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We then headed to the interactive Casa K’inich Children’s Museum. It’s designed to teach young children about the Mayan Culture. Now THIS is the type of museum that we enjoy! It was interactive and had great displays explaining the ancient Mesoamerican ball game that was played by the Mayans. We tried out new skills at the real ruin site the following day:
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We arrived early in the morning to avoid the heat and the crowds, and can now take pride in the fact that we were the FIRST people to enter the site on that day. What probably most impressed us was how many temples are still hidden under mounds of dirt and trees. It really gives you an appreciation for how old they really are.
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To finish off our first Mayan cultural experience, we went to a tea and chocolate café for a few traditional Mayan made snacks and hot chocolate over sunset. We hope the ancients don’t mind that we spiked their raw chocolate drink with some local rum.
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Nearby Copan is a 375-acre jungle shade grown coffee farm for Welchez coffee. We didn’t have high expectations for Finca Santa Isabel but were blown away by the tour. First of all, we had our own private tour with a really knowledgeable guide. Secondly, we didn’t know that we would be served a three-course lunch in the heart of forest next to a babbling brook! We had a lovely walk through the mountain farm and were amazed by how the coffee integrated with the forest. The comparison of this large scale farm to the small one we saw in Panama was immense. Beans were washed through huge machines and sorted through several mechanical processes before then sorted by a lineup of real life old lady hands!
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Posted by Robin-and-Kevin 19:23 Archived in Honduras Comments (0)

León, Nicaragua

Volcanoes as far as the eye can see!

sunny 104 °F

Leon is surrounded by a string of active volcanoes. We climbed Telica on the evening of a full moon and could see seven volcanoes including two of them venting smoke against the setting sun.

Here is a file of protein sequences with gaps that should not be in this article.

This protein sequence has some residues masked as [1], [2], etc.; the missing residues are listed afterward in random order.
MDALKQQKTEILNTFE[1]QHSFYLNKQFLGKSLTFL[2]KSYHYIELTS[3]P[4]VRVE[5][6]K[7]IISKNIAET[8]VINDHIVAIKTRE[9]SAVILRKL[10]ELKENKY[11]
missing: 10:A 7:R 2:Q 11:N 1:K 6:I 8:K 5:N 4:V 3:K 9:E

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After the sunset we peered over the ridge of Telica and down into the bubbling lava 200 meters below. The volcano made an airplane like sound that was indescribable! Standing on a sheer cliff looking down into the cycle of earth regeneration was one of the top awe inspiring events of our trip.
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We also climbed Sierra Negro to give its infamous volcano boarding (aka rock sledding) a try… it made for an exhilarating way to avoid the normal knee crushing mountain descents.

Leon itself is a nice little city filled with markets and churches and is easy to walk around. We visited in Leon’s hottest month of the year (April) and the city hadn’t seen rain for almost 8 months! Needless to say, the hiking was dusty and dry with about 2-3 inches of fine dirt on all the trails.
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To beat the heat and dust we took a day trip to the coast to a deserted beach. The highlights of our beach trip included watching some cows stranded on an island trying to cross through rushing water, and drinking beer from a bag. Since bottles are for deposit, the locals drink their soda out of a bag with a straw… but since we don’t drink soda, the bartender had quite a laugh when we requested a roadie (cervesa para llevar).
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Posted by Robin-and-Kevin 20:05 Archived in Nicaragua Comments (0)

Granada, Nicaragua

It’s getting hot in here…